When women suffer violence they are supposed to become angry feminists, or timid little victims. They are not supposed to carry on letting themselves be sexualised, and sing songs about S&M. Why? Because it makes people like Hannah Pool feel like “bad feminists,” apparently.
Don’t get me wrong, there is definitely something unnerving about the way Rihanna is being marketed. Sexualised hurt sells records, and sexualised hurt from someone we know has suffered from domestic violence sells records in multitudes. As much as it gets on my nerves when media cuts and pastes women into tits and bum cheeks for the cameras, do I really have the right to assert that because one of those women in particular has been beaten by her partner, it somehow obligates them to behave in a particular way, just to make everybody else less uncomfortable?
Anyone who worries about marketing pros parading Rihanna around on a leash as part of a broader, slightly sickening narrative, where the media sexualises violence against women until no-one can quite remember what is supposed to entertain and what is supposed to disgust, may have a point. But feminists like Hannah Pool, who are fine with a video of Rihanna dancing in the rain in spandex, fine with Rihanna becoming famous largely by being talked up as a romantic threat to Beyonce, but want her to suddenly behave differently after finding out she has been violently abused, are surely a tiny bit patronising?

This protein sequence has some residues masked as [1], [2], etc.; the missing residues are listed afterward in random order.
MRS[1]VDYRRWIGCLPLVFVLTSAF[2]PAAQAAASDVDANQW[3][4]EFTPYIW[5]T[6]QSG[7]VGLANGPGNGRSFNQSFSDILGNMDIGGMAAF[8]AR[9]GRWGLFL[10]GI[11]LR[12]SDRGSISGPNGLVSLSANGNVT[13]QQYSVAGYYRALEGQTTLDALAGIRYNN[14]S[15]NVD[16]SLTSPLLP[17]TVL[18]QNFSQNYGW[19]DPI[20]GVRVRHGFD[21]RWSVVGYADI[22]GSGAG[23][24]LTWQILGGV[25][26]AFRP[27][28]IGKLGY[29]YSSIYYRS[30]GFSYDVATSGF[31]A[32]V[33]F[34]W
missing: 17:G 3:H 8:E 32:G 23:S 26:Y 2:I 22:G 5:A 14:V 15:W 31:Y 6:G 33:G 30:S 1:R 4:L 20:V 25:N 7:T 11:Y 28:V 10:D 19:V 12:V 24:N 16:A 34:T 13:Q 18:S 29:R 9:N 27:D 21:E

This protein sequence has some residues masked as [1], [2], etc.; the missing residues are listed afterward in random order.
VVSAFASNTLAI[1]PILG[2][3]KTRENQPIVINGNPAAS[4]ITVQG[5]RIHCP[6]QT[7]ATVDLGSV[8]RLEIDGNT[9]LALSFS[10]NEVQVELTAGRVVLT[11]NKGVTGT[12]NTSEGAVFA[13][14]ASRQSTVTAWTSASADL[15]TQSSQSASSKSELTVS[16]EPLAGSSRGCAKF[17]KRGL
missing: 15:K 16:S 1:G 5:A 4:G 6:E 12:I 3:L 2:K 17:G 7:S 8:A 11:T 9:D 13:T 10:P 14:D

If we want women to be more than just sex symbols, surely by the same logic, women who have been unfortunate enough to be victims of domestic violence deserve to be more than just victims of domestic violence? Hannah Pool writes in the Guardian that she’s uncomfortable with seeing “a woman who became the overnight face of domestic violence” singing lyrics about S&M. Apart from the fact that consensual S&M play is clearly different to non-consensual violence, far too many survivors of all kinds of abuse are shamed into modifying their behaviour afterwards. Rape victims who feel guilty about enjoying sex or dressing provocatively again, for example, are not uncommon. Far too many women let these nasty experiences dictate their lives and desires afterwards – and all too often, it is actually expected of them that they do so. Not so Rihanna. Hannah Pool no doubt means well, and makes some good points in her article. But there is a cultural assumption that victims of domestic or sexual violence are supposed to fall to pieces, and it’s somehow either audacious or a sign of exploitation somewhere if they don’t. The idea that we might all have those expectations to a certain extent actually makes me an awful lot more nervous than the sight of Rihanna eating a banana.